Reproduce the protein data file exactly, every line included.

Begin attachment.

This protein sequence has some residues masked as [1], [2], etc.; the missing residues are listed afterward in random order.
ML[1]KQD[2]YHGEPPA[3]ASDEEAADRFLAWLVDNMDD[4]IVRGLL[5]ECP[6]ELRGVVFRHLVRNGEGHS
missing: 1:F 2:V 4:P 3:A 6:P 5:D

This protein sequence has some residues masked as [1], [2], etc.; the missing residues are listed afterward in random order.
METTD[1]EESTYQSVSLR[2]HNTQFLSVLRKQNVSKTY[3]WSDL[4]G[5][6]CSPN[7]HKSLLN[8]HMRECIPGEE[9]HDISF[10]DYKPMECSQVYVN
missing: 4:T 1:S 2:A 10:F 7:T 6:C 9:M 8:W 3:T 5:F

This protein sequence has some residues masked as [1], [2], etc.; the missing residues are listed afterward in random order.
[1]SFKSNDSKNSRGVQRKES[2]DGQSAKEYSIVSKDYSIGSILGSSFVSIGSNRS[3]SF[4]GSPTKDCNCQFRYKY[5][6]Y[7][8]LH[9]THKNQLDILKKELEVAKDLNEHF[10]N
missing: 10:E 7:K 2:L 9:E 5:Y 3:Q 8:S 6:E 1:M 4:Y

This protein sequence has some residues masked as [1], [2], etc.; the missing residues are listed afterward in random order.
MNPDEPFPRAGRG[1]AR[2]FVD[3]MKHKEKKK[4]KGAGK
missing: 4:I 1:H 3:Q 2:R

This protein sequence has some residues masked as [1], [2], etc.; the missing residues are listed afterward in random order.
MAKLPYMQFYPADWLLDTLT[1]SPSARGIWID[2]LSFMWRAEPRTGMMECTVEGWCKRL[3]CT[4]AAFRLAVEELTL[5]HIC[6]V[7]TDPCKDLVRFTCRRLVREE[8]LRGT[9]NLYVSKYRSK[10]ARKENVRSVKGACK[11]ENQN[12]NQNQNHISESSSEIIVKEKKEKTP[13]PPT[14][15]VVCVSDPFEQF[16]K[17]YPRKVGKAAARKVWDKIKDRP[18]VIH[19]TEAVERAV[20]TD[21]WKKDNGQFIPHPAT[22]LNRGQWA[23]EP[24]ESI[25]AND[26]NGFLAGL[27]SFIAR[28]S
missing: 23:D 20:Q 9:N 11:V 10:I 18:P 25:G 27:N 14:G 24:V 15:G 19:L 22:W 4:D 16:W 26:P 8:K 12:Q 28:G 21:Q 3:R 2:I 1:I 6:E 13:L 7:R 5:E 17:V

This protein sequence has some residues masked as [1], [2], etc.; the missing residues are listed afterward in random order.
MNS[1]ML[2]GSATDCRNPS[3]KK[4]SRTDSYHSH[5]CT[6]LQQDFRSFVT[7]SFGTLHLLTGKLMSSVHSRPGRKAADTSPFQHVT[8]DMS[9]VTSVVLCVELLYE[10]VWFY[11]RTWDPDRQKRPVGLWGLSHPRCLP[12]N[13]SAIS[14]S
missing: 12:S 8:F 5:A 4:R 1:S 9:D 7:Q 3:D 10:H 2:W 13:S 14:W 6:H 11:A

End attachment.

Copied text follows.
This protein sequence has some residues masked as [1], [2], etc.; the missing residues are listed afterward in random order.
ML[1]KQD[2]YHGEPPA[3]ASDEEAADRFLAWLVDNMDD[4]IVRGLL[5]ECP[6]ELRGVVFRHLVRNGEGHS
missing: 1:F 2:V 4:P 3:A 6:P 5:D

This protein sequence has some residues masked as [1], [2], etc.; the missing residues are listed afterward in random order.
METTD[1]EESTYQSVSLR[2]HNTQFLSVLRKQNVSKTY[3]WSDL[4]G[5][6]CSPN[7]HKSLLN[8]HMRECIPGEE[9]HDISF[10]DYKPMECSQVYVN
missing: 4:T 1:S 2:A 10:F 7:T 6:C 9:M 8:W 3:T 5:F

This protein sequence has some residues masked as [1], [2], etc.; the missing residues are listed afterward in random order.
[1]SFKSNDSKNSRGVQRKES[2]DGQSAKEYSIVSKDYSIGSILGSSFVSIGSNRS[3]SF[4]GSPTKDCNCQFRYKY[5][6]Y[7][8]LH[9]THKNQLDILKKELEVAKDLNEHF[10]N
missing: 10:E 7:K 2:L 9:E 5:Y 3:Q 8:S 6:E 1:M 4:Y

This protein sequence has some residues masked as [1], [2], etc.; the missing residues are listed afterward in random order.
MNPDEPFPRAGRG[1]AR[2]FVD[3]MKHKEKKK[4]KGAGK
missing: 4:I 1:H 3:Q 2:R

This protein sequence has some residues masked as [1], [2], etc.; the missing residues are listed afterward in random order.
MAKLPYMQFYPADWLLDTLT[1]SPSARGIWID[2]LSFMWRAEPRTGMMECTVEGWCKRL[3]CT[4]AAFRLAVEELTL[5]HIC[6]V[7]TDPCKDLVRFTCRRLVREE[8]LRGT[9]NLYVSKYRSK[10]ARKENVRSVKGACK[11]ENQN[12]NQNQNHISESSSEIIVKEKKEKTP[13]PPT[14][15]VVCVSDPFEQF[16]K[17]YPRKVGKAAARKVWDKIKDRP[18]VIH[19]TEAVERAV[20]TD[21]WKKDNGQFIPHPAT[22]LNRGQWA[23]EP[24]ESI[25]AND[26]NGFLAGL[27]SFIAR[28]S
missing: 23:D 20:Q 9:N 11:V 10:I 18:P 25:G 27:N 14:G 24:V 15:G 19:L 22:W 4:D 16:W 26:P 8:K 12:Q 28:G 21:Q 3:R 2:I 1:I 6:E 13:L 7:R 5:E 17:V

This protein sequence has some residues masked as [1], [2], etc.; the missing residues are listed afterward in random order.
MNS[1]ML[2]GSATDCRNPS[3]KK[4]SRTDSYHSH[5]CT[6]LQQDFRSFVT[7]SFGTLHLLTGKLMSSVHSRPGRKAADTSPFQHVT[8]DMS[9]VTSVVLCVELLYE[10]VWFY[11]RTWDPDRQKRPVGLWGLSHPRCLP[12]N[13]SAIS[14]S
missing: 12:S 8:F 5:A 4:R 1:S 9:D 7:Q 3:D 10:H 2:W 13:S 14:W 6:H 11:A